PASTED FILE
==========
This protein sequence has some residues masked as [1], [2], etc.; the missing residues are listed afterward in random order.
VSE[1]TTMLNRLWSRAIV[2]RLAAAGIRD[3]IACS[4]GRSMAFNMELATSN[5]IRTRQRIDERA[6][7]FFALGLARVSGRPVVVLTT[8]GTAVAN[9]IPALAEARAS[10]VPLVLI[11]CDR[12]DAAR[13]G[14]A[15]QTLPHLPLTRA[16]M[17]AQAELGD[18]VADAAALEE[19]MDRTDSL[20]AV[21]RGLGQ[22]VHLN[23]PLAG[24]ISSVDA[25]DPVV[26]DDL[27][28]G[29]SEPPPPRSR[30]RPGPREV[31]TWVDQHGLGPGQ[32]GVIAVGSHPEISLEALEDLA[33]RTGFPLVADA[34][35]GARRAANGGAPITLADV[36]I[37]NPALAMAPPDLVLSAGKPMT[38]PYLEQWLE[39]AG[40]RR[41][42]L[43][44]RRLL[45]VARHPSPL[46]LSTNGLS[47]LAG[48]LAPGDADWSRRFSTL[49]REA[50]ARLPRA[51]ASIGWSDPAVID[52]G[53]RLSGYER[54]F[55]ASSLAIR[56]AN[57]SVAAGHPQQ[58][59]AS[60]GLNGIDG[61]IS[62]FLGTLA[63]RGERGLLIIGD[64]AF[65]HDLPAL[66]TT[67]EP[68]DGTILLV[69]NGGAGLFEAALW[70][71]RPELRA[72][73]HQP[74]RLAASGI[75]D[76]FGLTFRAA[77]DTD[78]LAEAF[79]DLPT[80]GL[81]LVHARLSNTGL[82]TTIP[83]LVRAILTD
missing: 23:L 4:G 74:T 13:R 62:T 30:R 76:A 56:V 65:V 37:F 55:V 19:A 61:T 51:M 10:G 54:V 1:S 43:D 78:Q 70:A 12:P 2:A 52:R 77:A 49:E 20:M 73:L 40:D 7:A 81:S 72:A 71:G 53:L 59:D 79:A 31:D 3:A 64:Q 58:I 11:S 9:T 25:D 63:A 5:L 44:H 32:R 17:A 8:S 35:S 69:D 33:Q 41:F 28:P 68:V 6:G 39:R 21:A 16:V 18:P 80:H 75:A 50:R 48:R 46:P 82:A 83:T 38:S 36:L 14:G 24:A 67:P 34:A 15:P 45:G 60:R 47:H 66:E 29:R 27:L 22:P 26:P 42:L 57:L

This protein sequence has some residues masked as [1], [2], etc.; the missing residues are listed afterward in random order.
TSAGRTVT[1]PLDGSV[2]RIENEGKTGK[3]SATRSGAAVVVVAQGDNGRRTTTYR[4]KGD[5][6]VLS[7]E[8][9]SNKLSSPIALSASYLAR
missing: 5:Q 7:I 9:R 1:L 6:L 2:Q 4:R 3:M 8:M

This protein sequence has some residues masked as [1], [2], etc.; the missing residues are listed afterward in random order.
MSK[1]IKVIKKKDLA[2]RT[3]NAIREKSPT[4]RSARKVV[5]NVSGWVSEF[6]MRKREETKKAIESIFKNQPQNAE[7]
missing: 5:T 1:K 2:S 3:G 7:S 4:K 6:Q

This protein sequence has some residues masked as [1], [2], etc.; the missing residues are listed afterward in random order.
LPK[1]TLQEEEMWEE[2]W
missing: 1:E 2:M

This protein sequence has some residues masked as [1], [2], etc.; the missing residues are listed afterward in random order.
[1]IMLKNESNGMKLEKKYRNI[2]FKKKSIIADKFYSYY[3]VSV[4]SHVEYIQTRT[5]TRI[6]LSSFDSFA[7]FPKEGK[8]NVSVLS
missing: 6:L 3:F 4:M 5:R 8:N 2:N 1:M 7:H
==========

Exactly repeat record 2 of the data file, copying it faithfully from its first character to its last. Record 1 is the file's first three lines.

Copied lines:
This protein sequence has some residues masked as [1], [2], etc.; the missing residues are listed afterward in random order.
TSAGRTVT[1]PLDGSV[2]RIENEGKTGK[3]SATRSGAAVVVVAQGDNGRRTTTYR[4]KGD[5][6]VLS[7]E[8][9]SNKLSSPIALSASYLAR
missing: 5:Q 7:I 9:R 1:L 6:L 2:Q 4:R 3:M 8:M